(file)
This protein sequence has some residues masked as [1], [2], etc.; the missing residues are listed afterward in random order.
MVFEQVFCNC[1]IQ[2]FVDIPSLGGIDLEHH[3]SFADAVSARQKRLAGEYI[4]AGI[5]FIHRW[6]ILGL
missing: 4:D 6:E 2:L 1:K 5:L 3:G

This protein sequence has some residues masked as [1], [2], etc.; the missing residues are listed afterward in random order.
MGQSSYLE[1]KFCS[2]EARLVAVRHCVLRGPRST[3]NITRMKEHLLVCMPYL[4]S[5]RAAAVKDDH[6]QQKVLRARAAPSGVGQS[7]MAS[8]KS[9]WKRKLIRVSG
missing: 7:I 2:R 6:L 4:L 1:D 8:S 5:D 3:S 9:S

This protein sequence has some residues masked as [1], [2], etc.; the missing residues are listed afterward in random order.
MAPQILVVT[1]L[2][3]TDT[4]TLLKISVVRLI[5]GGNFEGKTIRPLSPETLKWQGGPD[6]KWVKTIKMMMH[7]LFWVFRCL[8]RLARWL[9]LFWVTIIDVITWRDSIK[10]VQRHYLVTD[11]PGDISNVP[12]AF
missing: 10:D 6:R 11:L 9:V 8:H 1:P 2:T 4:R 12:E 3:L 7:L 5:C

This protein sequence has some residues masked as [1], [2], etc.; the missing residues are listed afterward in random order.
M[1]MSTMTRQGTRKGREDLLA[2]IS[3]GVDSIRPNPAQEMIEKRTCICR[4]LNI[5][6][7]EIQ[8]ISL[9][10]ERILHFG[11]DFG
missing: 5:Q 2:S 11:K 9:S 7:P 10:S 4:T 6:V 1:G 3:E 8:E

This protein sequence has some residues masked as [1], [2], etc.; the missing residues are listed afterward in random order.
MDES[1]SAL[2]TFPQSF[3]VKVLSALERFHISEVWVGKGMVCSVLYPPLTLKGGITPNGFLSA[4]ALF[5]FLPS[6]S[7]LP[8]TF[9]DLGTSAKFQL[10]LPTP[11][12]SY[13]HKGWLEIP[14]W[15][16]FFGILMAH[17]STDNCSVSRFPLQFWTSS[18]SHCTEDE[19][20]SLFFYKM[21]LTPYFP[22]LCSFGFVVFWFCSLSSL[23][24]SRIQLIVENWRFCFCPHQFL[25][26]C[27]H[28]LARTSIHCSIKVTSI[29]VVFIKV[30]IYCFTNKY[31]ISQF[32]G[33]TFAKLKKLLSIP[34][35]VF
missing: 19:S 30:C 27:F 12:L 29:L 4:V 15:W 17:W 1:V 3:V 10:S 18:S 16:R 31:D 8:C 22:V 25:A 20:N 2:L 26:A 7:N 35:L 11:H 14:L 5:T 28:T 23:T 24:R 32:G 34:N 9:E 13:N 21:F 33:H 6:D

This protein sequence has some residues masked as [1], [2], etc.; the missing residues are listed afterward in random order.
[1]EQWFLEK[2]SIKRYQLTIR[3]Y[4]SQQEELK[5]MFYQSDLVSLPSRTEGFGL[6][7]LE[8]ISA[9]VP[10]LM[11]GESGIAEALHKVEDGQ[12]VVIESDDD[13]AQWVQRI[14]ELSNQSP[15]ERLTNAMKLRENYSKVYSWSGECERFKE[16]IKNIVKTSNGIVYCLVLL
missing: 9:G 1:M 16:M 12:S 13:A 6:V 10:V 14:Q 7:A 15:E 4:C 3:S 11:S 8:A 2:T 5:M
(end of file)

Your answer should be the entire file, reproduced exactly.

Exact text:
This protein sequence has some residues masked as [1], [2], etc.; the missing residues are listed afterward in random order.
MVFEQVFCNC[1]IQ[2]FVDIPSLGGIDLEHH[3]SFADAVSARQKRLAGEYI[4]AGI[5]FIHRW[6]ILGL
missing: 4:D 6:E 2:L 1:K 5:L 3:G

This protein sequence has some residues masked as [1], [2], etc.; the missing residues are listed afterward in random order.
MGQSSYLE[1]KFCS[2]EARLVAVRHCVLRGPRST[3]NITRMKEHLLVCMPYL[4]S[5]RAAAVKDDH[6]QQKVLRARAAPSGVGQS[7]MAS[8]KS[9]WKRKLIRVSG
missing: 7:I 2:R 6:L 4:L 1:D 8:S 5:D 3:S 9:S

This protein sequence has some residues masked as [1], [2], etc.; the missing residues are listed afterward in random order.
MAPQILVVT[1]L[2][3]TDT[4]TLLKISVVRLI[5]GGNFEGKTIRPLSPETLKWQGGPD[6]KWVKTIKMMMH[7]LFWVFRCL[8]RLARWL[9]LFWVTIIDVITWRDSIK[10]VQRHYLVTD[11]PGDISNVP[12]AF
missing: 10:D 6:R 11:L 9:V 8:H 1:P 2:T 4:R 12:E 3:L 7:L 5:C

This protein sequence has some residues masked as [1], [2], etc.; the missing residues are listed afterward in random order.
M[1]MSTMTRQGTRKGREDLLA[2]IS[3]GVDSIRPNPAQEMIEKRTCICR[4]LNI[5][6][7]EIQ[8]ISL[9][10]ERILHFG[11]DFG
missing: 5:Q 2:S 11:K 9:S 7:P 10:S 4:T 6:V 1:G 3:E 8:E

This protein sequence has some residues masked as [1], [2], etc.; the missing residues are listed afterward in random order.
MDES[1]SAL[2]TFPQSF[3]VKVLSALERFHISEVWVGKGMVCSVLYPPLTLKGGITPNGFLSA[4]ALF[5]FLPS[6]S[7]LP[8]TF[9]DLGTSAKFQL[10]LPTP[11][12]SY[13]HKGWLEIP[14]W[15][16]FFGILMAH[17]STDNCSVSRFPLQFWTSS[18]SHCTEDE[19][20]SLFFYKM[21]LTPYFP[22]LCSFGFVVFWFCSLSSL[23][24]SRIQLIVENWRFCFCPHQFL[25][26]C[27]H[28]LARTSIHCSIKVTSI[29]VVFIKV[30]IYCFTNKY[31]ISQF[32]G[33]TFAKLKKLLSIP[34][35]VF
missing: 19:S 30:C 27:F 12:L 29:L 4:V 15:W 17:W 1:V 3:V 10:S 18:S 16:R 31:D 8:C 22:V 25:A 20:N 2:L 26:A 7:N 35:L 11:H 14:L 5:T 28:T 23:T 24:R 32:G 34:N 9:E 13:N 21:F 33:H 6:D

This protein sequence has some residues masked as [1], [2], etc.; the missing residues are listed afterward in random order.
[1]EQWFLEK[2]SIKRYQLTIR[3]Y[4]SQQEELK[5]MFYQSDLVSLPSRTEGFGL[6][7]LE[8]ISA[9]VP[10]LM[11]GESGIAEALHKVEDGQ[12]VVIESDDD[13]AQWVQRI[14]ELSNQSP[15]ERLTNAMKLRENYSKVYSWSGECERFKE[16]IKNIVKTSNGIVYCLVLL
missing: 9:G 1:M 16:M 12:S 13:A 6:V 10:V 14:Q 7:A 15:E 4:C 3:S 11:S 8:A 2:T 5:M